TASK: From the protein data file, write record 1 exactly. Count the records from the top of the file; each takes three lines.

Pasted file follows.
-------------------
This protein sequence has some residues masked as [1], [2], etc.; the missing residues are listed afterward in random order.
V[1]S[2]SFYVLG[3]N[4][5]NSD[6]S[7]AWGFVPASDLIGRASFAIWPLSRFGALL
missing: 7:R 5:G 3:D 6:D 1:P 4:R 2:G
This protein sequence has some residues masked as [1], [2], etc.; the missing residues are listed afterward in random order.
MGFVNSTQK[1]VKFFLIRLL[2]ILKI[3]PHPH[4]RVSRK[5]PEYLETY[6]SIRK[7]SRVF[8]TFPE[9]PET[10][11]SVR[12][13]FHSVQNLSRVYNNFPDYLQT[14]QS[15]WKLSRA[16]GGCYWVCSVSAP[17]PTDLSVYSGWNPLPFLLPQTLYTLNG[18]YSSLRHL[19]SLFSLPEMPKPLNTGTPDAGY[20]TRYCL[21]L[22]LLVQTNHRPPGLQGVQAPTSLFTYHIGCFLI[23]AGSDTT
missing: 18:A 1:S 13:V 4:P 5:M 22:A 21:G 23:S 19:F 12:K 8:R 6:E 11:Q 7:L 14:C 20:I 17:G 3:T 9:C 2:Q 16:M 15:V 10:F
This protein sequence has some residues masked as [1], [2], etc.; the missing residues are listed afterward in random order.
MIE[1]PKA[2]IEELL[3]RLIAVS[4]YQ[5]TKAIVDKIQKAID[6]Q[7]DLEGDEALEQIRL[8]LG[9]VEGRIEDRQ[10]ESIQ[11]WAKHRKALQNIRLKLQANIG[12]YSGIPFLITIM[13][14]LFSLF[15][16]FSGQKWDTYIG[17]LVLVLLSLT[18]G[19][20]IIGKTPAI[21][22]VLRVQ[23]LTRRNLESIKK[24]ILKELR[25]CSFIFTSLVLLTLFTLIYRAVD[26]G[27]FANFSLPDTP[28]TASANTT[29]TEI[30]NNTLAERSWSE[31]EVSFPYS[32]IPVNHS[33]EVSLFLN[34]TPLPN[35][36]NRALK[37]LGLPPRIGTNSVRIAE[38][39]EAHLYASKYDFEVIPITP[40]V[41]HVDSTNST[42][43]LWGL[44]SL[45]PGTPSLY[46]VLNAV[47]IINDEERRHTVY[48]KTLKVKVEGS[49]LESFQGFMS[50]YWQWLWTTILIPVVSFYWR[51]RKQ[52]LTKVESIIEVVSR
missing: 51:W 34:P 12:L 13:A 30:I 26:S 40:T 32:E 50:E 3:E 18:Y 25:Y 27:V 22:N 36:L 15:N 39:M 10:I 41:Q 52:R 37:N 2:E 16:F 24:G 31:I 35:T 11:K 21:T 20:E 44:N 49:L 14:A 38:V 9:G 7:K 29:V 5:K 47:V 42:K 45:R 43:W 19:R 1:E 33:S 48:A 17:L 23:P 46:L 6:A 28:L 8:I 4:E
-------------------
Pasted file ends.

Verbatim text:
This protein sequence has some residues masked as [1], [2], etc.; the missing residues are listed afterward in random order.
V[1]S[2]SFYVLG[3]N[4][5]NSD[6]S[7]AWGFVPASDLIGRASFAIWPLSRFGALL
missing: 7:R 5:G 3:D 6:D 1:P 4:R 2:G